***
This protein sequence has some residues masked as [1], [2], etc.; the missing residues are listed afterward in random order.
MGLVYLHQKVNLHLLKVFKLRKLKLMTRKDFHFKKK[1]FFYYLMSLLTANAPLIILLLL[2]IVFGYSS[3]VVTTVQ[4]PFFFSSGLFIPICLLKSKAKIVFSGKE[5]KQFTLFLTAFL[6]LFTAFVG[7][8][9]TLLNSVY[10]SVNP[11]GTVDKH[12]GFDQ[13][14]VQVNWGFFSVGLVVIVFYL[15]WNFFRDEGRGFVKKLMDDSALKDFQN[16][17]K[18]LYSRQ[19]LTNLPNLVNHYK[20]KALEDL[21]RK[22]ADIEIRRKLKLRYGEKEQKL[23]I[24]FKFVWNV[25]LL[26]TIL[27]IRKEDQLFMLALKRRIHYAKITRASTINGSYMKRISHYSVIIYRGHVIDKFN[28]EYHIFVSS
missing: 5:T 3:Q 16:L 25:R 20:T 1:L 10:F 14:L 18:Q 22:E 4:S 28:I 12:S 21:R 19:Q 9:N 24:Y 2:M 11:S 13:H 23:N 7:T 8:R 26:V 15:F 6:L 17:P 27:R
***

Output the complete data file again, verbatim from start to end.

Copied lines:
This protein sequence has some residues masked as [1], [2], etc.; the missing residues are listed afterward in random order.
MGLVYLHQKVNLHLLKVFKLRKLKLMTRKDFHFKKK[1]FFYYLMSLLTANAPLIILLLL[2]IVFGYSS[3]VVTTVQ[4]PFFFSSGLFIPICLLKSKAKIVFSGKE[5]KQFTLFLTAFL[6]LFTAFVG[7][8][9]TLLNSVY[10]SVNP[11]GTVDKH[12]GFDQ[13][14]VQVNWGFFSVGLVVIVFYL[15]WNFFRDEGRGFVKKLMDDSALKDFQN[16][17]K[18]LYSRQ[19]LTNLPNLVNHYK[20]KALEDL[21]RK[22]ADIEIRRKLKLRYGEKEQKL[23]I[24]FKFVWNV[25]LL[26]TIL[27]IRKEDQLFMLALKRRIHYAKITRASTINGSYMKRISHYSVIIYRGHVIDKFN[28]EYHIFVSS
missing: 5:T 3:Q 16:L 25:R 20:T 1:L 10:F 14:L 18:Q 22:E 4:S 28:I 12:S 21:R 19:Q 9:N 24:Y 2:M 11:S 13:H 23:N 7:T 8:R 26:V 15:F 6:L 17:P 27:R